Capturing time on a post card

The Arnold Brothers of Rushland left us a pictorial treasure of Bucks County.

Newtown Arnold crossed this railroad trestle in Rushland every day to get to work as a railroad station master in Northampton.

I recently took a look at what Newton Arnold experienced in 1905. It’s a railroad trestle over Neshaminy Creek in Rushland that Newt crossed on a bicycle twice daily. He used a device that hooked his two-wheeler to both tracks so he could scoot along without losing balance. I climbed to the top of the trestle on what is now the New Hope & Ivyland Railroad to experience the lofty heights, imagining Newt heading for his job across the creek in Northampton. Stepping across openings between the ties with a view to the rushing river far below is a test of bravery.

These days I feel a kind of kinship with Newt when I’m out taking pictures to illustrate my Bucks County adventures. I go places he and his older brother Charles once photographed. The Arnolds printed and marketed images on penny postcards in the early 20th century. Railroad stations, cross-roads stores, grist mills and lime kilns, barge traffic on the Delaware Canal, inns and taverns, schools and churches plus the dreamy landscape – all were subject matter. The boys’ images are a treasure historians love looking back on in visits to the Spruance Library in Doylestown where the original negatives found in a Roslyn attic are stored.

The Arnolds grew up in the Johnsville section of Warminster. Charlie, born in 1867, was six years older than ambitious brother Newt. The Reading Railroad hired the latter when he was 17 to run its new Grenoble station, located between Ivyland and Rushland on the railroad’s New Hope line. Newt eventually purchased a two-story frame house in Rushland where he lived with his widowed mom. To get to and from the Grenoble station about a mile away, he used his modified railroad bike.

Newt and Charlie started a printing business out of Newt’s home after installing a press in the bay window. Villagers out for a stroll often saw Charlie inside printing calendars, church bulletins and piano recital announcements, the Arnolds’ core business. Meanwhile, Newt developed an interest in the new hobby of photography just as the Kodak Brownie camera came on the market in 1900 making it cheap to take photos with a boxy unit that created black-and-white images on flexible film. Newt had several cameras but the one he favored was an 8×10-inch format King Poco manufactured by the Rochester Camera & Supply Co. from 1899 to 1903. It’s similar to one I own capable of very high resolution negatives on glass plates.

It wasn’t long before Newt’s avocation became a sideline occupation in 1906. His idea was a transplant from Europe where postcards were wildly popular as a cheap, quick way to communicate over long distances, the Instagram of their day. Every parlor table displayed a postcard album. The fad took root in America. Under initial Postal regulations, it was illegal to write anything on the address side until 1907 when messages could be written on the left half, next to the address. Newt realized he could use the brothers’ printing press to print Bucks County scenes on the reverse side. “Bucks County Views” went on sale at general stores throughout the region.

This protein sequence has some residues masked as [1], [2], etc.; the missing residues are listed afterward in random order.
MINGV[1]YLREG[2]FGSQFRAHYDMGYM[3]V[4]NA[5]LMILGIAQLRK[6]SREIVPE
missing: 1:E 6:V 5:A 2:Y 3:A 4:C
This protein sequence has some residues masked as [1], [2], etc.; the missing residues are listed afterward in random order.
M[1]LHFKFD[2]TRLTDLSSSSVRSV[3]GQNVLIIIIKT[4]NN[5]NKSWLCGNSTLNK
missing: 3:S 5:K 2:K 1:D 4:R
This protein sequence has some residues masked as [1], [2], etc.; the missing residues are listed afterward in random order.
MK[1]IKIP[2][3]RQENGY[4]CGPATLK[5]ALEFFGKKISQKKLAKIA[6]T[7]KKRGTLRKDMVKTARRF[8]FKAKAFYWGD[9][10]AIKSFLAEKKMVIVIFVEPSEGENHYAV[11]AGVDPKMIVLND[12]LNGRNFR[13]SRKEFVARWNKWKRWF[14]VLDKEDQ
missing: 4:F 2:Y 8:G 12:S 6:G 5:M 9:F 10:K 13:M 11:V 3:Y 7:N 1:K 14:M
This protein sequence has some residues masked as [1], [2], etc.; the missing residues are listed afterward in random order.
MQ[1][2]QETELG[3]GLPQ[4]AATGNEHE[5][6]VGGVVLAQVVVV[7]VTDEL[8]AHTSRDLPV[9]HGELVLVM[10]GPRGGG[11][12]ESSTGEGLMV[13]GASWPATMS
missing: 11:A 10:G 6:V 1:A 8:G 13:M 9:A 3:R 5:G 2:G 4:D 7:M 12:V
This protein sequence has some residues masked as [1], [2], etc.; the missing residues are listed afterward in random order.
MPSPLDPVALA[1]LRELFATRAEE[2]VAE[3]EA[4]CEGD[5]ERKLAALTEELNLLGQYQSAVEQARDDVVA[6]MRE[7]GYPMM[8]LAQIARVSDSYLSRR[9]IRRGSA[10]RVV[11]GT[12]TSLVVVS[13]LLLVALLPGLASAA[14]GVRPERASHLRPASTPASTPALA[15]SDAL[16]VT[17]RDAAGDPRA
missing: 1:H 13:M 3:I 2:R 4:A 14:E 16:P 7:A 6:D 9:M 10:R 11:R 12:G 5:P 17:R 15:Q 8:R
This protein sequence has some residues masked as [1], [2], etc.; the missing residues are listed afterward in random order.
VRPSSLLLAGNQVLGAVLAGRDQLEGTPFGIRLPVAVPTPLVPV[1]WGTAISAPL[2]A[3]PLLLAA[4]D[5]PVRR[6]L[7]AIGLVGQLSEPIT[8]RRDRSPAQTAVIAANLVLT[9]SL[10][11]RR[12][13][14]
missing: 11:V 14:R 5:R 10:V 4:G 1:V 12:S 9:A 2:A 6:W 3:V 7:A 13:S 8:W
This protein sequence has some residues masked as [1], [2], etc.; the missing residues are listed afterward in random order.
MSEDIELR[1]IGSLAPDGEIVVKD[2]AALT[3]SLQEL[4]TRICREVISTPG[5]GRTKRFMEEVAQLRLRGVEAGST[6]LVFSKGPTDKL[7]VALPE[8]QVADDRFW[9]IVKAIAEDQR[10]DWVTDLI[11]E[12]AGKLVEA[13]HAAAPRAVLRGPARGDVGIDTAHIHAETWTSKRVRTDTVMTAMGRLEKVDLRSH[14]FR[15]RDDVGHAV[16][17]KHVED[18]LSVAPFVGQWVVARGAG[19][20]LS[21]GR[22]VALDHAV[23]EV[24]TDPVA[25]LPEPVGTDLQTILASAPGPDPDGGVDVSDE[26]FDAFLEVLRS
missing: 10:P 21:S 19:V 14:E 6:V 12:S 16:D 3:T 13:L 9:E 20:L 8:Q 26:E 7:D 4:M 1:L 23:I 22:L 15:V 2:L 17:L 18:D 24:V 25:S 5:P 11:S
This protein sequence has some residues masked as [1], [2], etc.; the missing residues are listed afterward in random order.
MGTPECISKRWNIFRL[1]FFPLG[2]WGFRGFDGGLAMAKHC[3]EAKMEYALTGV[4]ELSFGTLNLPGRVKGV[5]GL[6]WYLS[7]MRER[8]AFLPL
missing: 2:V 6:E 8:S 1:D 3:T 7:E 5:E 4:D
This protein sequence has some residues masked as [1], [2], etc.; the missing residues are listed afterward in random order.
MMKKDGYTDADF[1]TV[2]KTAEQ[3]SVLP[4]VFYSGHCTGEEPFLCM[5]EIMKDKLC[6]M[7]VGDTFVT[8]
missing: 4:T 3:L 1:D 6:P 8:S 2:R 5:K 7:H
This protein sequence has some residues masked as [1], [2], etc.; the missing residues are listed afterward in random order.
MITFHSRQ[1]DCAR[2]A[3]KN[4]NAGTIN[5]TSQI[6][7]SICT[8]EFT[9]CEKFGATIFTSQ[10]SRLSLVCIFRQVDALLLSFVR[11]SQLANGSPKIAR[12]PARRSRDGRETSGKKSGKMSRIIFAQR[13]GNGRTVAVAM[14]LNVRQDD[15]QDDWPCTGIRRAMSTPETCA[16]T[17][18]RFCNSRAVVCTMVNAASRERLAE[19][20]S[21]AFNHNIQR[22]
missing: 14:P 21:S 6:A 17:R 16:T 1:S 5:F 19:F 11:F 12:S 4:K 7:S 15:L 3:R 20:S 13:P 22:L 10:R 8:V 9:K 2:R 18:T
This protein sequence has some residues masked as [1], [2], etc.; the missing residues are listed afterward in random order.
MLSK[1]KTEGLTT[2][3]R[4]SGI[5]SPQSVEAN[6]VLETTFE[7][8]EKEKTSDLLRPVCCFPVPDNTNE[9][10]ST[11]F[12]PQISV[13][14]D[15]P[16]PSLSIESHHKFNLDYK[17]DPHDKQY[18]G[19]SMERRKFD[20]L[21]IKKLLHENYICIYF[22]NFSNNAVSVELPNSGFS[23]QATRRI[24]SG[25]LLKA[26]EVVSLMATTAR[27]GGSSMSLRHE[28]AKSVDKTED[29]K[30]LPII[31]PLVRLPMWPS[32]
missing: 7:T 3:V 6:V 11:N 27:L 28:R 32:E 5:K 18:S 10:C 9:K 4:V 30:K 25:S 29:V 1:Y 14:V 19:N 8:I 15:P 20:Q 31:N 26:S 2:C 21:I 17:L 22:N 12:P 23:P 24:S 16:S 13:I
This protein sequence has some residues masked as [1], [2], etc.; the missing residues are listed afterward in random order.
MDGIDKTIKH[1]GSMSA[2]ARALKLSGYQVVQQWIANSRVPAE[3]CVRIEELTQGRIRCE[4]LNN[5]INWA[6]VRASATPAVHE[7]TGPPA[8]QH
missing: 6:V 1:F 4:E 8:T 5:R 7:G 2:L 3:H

The brothers forayed into all areas of Bucks with occasional side trips into Montgomery and Philadelphia. Jauntily attired, Newt liked driving a Model-A Ford, top down. Both men preferred business dress, Charlie favoring a long-sleeved, white dress shirt, tie and a banded white straw hat. Newt was familiar in a dark Fedora, white shirt, tie and jacket. The brothers would scout for subjects of interest, stop, unfold a tripod, mount the King Poco, check the framing of the intended photo, then snap the shutter. Each photo was numbered. No. 5 is a Delaware River sailboat loaded with hay in route to market from Bristol. No. 155 is of High Falls near Ringing Rocks in Upper Bucks. No. 416 is of swimmers and boaters enjoying the Delaware Canal in Point Pleasant. Over three decades, the Arnolds kept at it. Today what they captured from a bygone era is a mother lode of how life in the region once appeared.

King Poco camera favored by the Arnold Brothers.

Ambitious as he was as a photographer, Newt dappled successfully in the stock market and retained his position as a station master for the Reading’s New Hope line for 51 years, first at Grenoble for 27 years and then at Roslyn for 24 years as station and post master. Three days before his retirement on Nov. 1, 1941, he succumbed to arteriosclerosis.

The brothers’ photographs are their legacy. A member of the Washington Crossing Card Collectors Club several years ago was admiring an Arnold image of Southampton Baptist Church and remarked, “Someone looks at this and they might believe it was taken yesterday.”

Sources include “Postcards of Bucks County, Pa. as Printed by the Arnold Bros.” authored by Bertha Davis, Olive S. Steele and Charlotte R. Cutshall of the Washington Crossing Card Collectors Club; and “The Elusive ‘Arnold 439′ ” by J.D. Mullane published in the Bucks County Courier Times on June 7, 2012. Thanks also to collectors Betty Davis and Neil Wood for their help. The 200-member card collector club meets the 2nd Monday of every month at the Union Fire Company Ballroom, 1396 River Road (Route 29), Titusville, N.J. Information: